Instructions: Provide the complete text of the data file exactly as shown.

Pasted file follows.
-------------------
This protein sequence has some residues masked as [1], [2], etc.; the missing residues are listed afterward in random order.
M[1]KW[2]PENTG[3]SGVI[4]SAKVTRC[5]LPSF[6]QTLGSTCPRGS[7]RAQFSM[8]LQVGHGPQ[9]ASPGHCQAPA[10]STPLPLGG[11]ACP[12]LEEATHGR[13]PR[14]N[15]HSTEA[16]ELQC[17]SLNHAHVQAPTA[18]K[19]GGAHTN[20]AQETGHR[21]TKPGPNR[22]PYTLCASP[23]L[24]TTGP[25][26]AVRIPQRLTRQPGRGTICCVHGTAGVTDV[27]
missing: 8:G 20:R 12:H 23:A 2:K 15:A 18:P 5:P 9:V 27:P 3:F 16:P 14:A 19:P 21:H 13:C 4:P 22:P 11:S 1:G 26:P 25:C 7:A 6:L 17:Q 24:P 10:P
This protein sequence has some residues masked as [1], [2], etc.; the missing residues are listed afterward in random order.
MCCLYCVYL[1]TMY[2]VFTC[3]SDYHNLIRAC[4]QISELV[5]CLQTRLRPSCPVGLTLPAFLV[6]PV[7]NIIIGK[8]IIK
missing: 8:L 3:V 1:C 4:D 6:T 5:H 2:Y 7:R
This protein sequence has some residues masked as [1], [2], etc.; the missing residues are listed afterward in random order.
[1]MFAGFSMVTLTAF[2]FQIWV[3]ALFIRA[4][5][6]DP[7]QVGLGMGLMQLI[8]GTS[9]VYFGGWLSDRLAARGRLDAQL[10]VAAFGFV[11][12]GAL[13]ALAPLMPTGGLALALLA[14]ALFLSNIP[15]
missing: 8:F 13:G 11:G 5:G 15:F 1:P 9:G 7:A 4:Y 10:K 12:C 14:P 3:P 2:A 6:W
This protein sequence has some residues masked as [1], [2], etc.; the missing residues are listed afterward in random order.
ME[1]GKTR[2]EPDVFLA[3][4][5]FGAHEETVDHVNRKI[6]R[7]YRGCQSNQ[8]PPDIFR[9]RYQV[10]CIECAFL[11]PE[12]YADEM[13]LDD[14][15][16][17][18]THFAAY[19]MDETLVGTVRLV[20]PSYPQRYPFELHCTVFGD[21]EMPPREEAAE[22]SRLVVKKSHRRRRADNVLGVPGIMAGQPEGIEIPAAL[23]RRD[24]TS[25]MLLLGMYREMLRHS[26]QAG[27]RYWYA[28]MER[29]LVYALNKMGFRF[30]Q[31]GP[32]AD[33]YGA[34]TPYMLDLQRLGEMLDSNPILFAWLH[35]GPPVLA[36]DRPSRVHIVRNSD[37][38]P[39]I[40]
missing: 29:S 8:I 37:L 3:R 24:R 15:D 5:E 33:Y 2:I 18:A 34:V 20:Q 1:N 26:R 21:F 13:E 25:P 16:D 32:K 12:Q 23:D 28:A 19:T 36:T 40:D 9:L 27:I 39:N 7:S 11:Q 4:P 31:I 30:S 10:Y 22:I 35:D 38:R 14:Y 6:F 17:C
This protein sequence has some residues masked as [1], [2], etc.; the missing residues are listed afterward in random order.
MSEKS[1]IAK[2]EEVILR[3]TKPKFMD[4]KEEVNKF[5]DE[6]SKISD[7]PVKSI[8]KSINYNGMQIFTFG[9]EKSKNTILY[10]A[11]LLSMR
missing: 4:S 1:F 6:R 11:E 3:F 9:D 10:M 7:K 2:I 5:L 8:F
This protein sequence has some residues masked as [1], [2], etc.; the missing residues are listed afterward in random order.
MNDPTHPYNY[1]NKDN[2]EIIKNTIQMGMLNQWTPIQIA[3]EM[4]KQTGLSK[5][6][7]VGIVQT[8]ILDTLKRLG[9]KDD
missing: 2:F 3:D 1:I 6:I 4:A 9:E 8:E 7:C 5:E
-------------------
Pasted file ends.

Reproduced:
This protein sequence has some residues masked as [1], [2], etc.; the missing residues are listed afterward in random order.
M[1]KW[2]PENTG[3]SGVI[4]SAKVTRC[5]LPSF[6]QTLGSTCPRGS[7]RAQFSM[8]LQVGHGPQ[9]ASPGHCQAPA[10]STPLPLGG[11]ACP[12]LEEATHGR[13]PR[14]N[15]HSTEA[16]ELQC[17]SLNHAHVQAPTA[18]K[19]GGAHTN[20]AQETGHR[21]TKPGPNR[22]PYTLCASP[23]L[24]TTGP[25][26]AVRIPQRLTRQPGRGTICCVHGTAGVTDV[27]
missing: 8:G 20:R 12:H 23:A 2:K 15:A 18:P 5:P 9:V 27:P 3:F 16:P 14:A 19:P 21:H 13:C 4:P 22:P 11:S 1:G 26:P 25:C 7:A 6:L 17:Q 24:P 10:P
This protein sequence has some residues masked as [1], [2], etc.; the missing residues are listed afterward in random order.
MCCLYCVYL[1]TMY[2]VFTC[3]SDYHNLIRAC[4]QISELV[5]CLQTRLRPSCPVGLTLPAFLV[6]PV[7]NIIIGK[8]IIK
missing: 8:L 3:V 1:C 4:D 6:T 5:H 2:Y 7:R
This protein sequence has some residues masked as [1], [2], etc.; the missing residues are listed afterward in random order.
[1]MFAGFSMVTLTAF[2]FQIWV[3]ALFIRA[4][5][6]DP[7]QVGLGMGLMQLI[8]GTS[9]VYFGGWLSDRLAARGRLDAQL[10]VAAFGFV[11][12]GAL[13]ALAPLMPTGGLALALLA[14]ALFLSNIP[15]
missing: 8:F 13:G 11:G 5:G 15:F 1:P 9:G 7:A 4:Y 10:K 12:C 14:P 3:P 2:A 6:W
This protein sequence has some residues masked as [1], [2], etc.; the missing residues are listed afterward in random order.
ME[1]GKTR[2]EPDVFLA[3][4][5]FGAHEETVDHVNRKI[6]R[7]YRGCQSNQ[8]PPDIFR[9]RYQV[10]CIECAFL[11]PE[12]YADEM[13]LDD[14][15][16][17][18]THFAAY[19]MDETLVGTVRLV[20]PSYPQRYPFELHCTVFGD[21]EMPPREEAAE[22]SRLVVKKSHRRRRADNVLGVPGIMAGQPEGIEIPAAL[23]RRD[24]TS[25]MLLLGMYREMLRHS[26]QAG[27]RYWYA[28]MER[29]LVYALNKMGFRF[30]Q[31]GP[32]AD[33]YGA[34]TPYMLDLQRLGEMLDSNPILFAWLH[35]GPPVLA[36]DRPSRVHIVRNSD[37][38]P[39]I[40]
missing: 29:S 8:I 37:L 3:R 24:R 15:D 5:E 33:Y 2:I 18:A 34:V 20:Q 1:N 26:R 21:F 13:E 25:P 16:D 32:K 12:Q 23:D 28:A 19:T 36:T 40:D 9:L 27:I 39:N 7:S 11:Q 4:P 31:I 30:S 10:Y 22:I 35:D 38:R 14:Y 6:F 17:C
This protein sequence has some residues masked as [1], [2], etc.; the missing residues are listed afterward in random order.
MSEKS[1]IAK[2]EEVILR[3]TKPKFMD[4]KEEVNKF[5]DE[6]SKISD[7]PVKSI[8]KSINYNGMQIFTFG[9]EKSKNTILY[10]A[11]LLSMR
missing: 4:S 1:F 6:R 11:E 3:F 9:D 10:M 7:K 2:I 5:L 8:F
This protein sequence has some residues masked as [1], [2], etc.; the missing residues are listed afterward in random order.
MNDPTHPYNY[1]NKDN[2]EIIKNTIQMGMLNQWTPIQIA[3]EM[4]KQTGLSK[5][6][7]VGIVQT[8]ILDTLKRLG[9]KDD
missing: 2:F 3:D 1:I 6:I 4:A 9:E 8:E 7:C 5:E